1/4cuplate-harvest Riesling, Muscat, or other white dessert wine
Quince and Apple Filling
squeeze lemon or lime juice
2medium, firm-tart baking apples, peeled, cut off the core, and cut into 3/4" cubes , (about 3 cups)
1cuproasted quince (from above), cooled, chopped into 1/2" pieces
Dough and Spiced Sugar:
1poundall-butter puff pastry , (1/2 recipe of homemade or store-bought, defrosted in the fridge overnight if frozen)
Cook the quince:
Position a rack in the center of the oven and preheat to 375º.
In a large saucepan, combine the water, sugar, honey, vanilla pod and scrapings, and cardamom. Bring the mixture to a boil, stirring occasionally, then simmer over low heat while you prepare the quince.
Peel the quince (I like to use a T-shaped vegetable peeler), and cut them off the core (or halve and core for cleaner slices). Cut the quince into 3/4" thick slices. Lay the quince slices in a gratin dish or other shallow baking dish with a 2-quart capacity.
Pour the boiling syrup and spices over the quince.
Bake the quince, uncovered, for about 2 hours, turning the slices over in their juices every 30 minutes (and more frequently during the end of the cooking time). When done, the quince should be tender and rosy, and somewhat translucent.
Remove the quince from the oven and pour the wine over them. Cool the quince in the their juices, pack into a quart-sized mason jar, cover with the liquid, and store in the fridge for up to 2 months (or in the freezer for longer).
Prepare the dough:
On a lightly floured surface, roll out the puff pastry to an 11x16" rectangle, about 1/8" thick, chilling the dough if it becomes at all sticky or springy. Trim away the outer 1" on all sides, and use a sharp chef's knife or pizza wheel to cut the dough into 6 squares. Stack the squares on a plate and chill while you prepare the filling.
Make the filling and assemble the turnovers:
Melt the butter in a skillet over medium heat. Add the sugar, salt and lemon juice, give it a stir, and cook until bubbling, 2-3 minutes. Add the apples and cook, stirring occasionally, until tender, about 5 minutes. Cool the apples completely (you can spread them on a plate and stick them in the fridge), then combine with the cooled, chopped quince.
Line a baking sheet with parchment paper.
Remove one dough square from the fridge, and moisten two adjoining edges with water. Place 3-4 tablespoons of the filling in the center of the dough, and shape it into a slight oblong on the diagonal. Fold the square in half on the diagonal, bringing the top edges 1/8" over the bottom. Firmly crimp the edges with the tines of a fork to seal.
Place the turnover on the parchment-lined sheet, and repeat with the remaining turnovers (you may have some leftover filling). Freeze the filled turnovers until firm, about 20 minutes, while you:
Position a rack in the upper-center of the oven and preheat to 375º.
Remove the frozen turnovers, spray or brush them lightly with water, and sprinkle with the spiced sugar (you may not need all of it).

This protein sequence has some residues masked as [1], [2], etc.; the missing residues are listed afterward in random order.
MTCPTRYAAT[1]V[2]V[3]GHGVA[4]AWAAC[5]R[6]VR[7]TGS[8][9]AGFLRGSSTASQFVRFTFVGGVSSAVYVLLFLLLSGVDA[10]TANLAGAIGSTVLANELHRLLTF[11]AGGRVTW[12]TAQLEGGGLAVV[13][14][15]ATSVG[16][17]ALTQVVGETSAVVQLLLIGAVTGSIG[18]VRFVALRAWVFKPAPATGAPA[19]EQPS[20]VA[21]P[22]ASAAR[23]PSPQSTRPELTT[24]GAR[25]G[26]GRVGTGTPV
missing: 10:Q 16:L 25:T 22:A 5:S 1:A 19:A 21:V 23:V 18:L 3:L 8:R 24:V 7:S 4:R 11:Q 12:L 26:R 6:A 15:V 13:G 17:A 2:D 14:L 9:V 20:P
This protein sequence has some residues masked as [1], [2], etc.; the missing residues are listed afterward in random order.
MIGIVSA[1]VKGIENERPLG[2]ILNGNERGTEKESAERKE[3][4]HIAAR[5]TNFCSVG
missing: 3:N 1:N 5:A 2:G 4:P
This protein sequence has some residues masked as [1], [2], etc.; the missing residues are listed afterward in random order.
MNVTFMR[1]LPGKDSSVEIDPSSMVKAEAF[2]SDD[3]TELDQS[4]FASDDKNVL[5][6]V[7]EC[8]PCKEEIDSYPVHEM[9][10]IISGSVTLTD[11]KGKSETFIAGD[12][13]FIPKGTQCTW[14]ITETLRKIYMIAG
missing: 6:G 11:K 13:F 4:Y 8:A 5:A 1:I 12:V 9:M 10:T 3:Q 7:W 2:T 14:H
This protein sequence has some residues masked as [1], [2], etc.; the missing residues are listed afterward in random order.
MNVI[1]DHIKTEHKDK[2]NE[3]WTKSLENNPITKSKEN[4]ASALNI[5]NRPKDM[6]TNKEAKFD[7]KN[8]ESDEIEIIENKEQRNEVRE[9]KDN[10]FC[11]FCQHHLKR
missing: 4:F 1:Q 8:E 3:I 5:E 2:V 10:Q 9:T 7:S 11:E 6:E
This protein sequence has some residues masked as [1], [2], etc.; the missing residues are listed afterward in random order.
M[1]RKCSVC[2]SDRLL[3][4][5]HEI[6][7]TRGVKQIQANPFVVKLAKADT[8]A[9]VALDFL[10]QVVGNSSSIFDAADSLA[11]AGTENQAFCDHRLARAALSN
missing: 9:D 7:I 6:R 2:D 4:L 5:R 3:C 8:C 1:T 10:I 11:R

Bake the turnovers until the crusts are golden and flaky, and the juices from the fruit are bubbling, about 30 minutes. Remove and let cool slightly.
The turnovers are best the day they are baked, but they can be stored for up to 3 days at room temperature and reheated in a 350º oven or toaster oven.
Roasted Quince is adapted from Seasonal Fruit Desserts.Quince and Apple Filling is adapted from Everyday Greens.See my post on homemade puff dough for step-by-step photos and instructions; you only need half the recipe, so store the other half in the freezer, or use it to make cheese straws, palmiers, or napoleons. Or use an all-butter, store-bought dough, defrosted in the fridge overnight; or make them with pate brisee, and call them pasties, empanandas or hand-pies.As I mentioned above, you can make all the components for the turnovers ahead of time: the quince will keep in the fridge for at least 2 months; the puff dough can be stored, double-wrapped, in the freezer for 6 months; the apple quince filling can be made a day or two ahead, and the unbaked turnovers can be stored in the freezer for up to several months, then baked from frozen.This recipe makes 4 cups of roasted quince; you only need 1 cup for the turnovers, but the remainder can keep for up to 2 months in the refrigerator, or frozen for longer. Try adding extra quince slices to any apple or pear dessert, like a pie, tart, cake, crisp or pandowdy. Or enjoy the quince warm with a scoop of ice cream and a crisp cookie, or chilled with crackers and cheese for insta-membrillo.Feel free to make a double batch of turnovers and store them, unbaked, in the freezer for whenever a turnover craving strikes. It's the roasted quince that makes the recipe so unique, but lacking them, an all-apple turnover would be tasty, too. Enjoy them with a cup of tea for breakfast, wrap one up for a bojon snack in the redwoods, or serve with a scoop of ice cream and a drizzle of the quince syrup for dessert.On the topic of quince syrup, extras make a great soda, stirred into some sparkling water and poured over ice. Add a shot of gin and a splash of dessert wine, and garnish with a slice of quince, for the grown-up version.Nutritional values are based on one of six turnovers.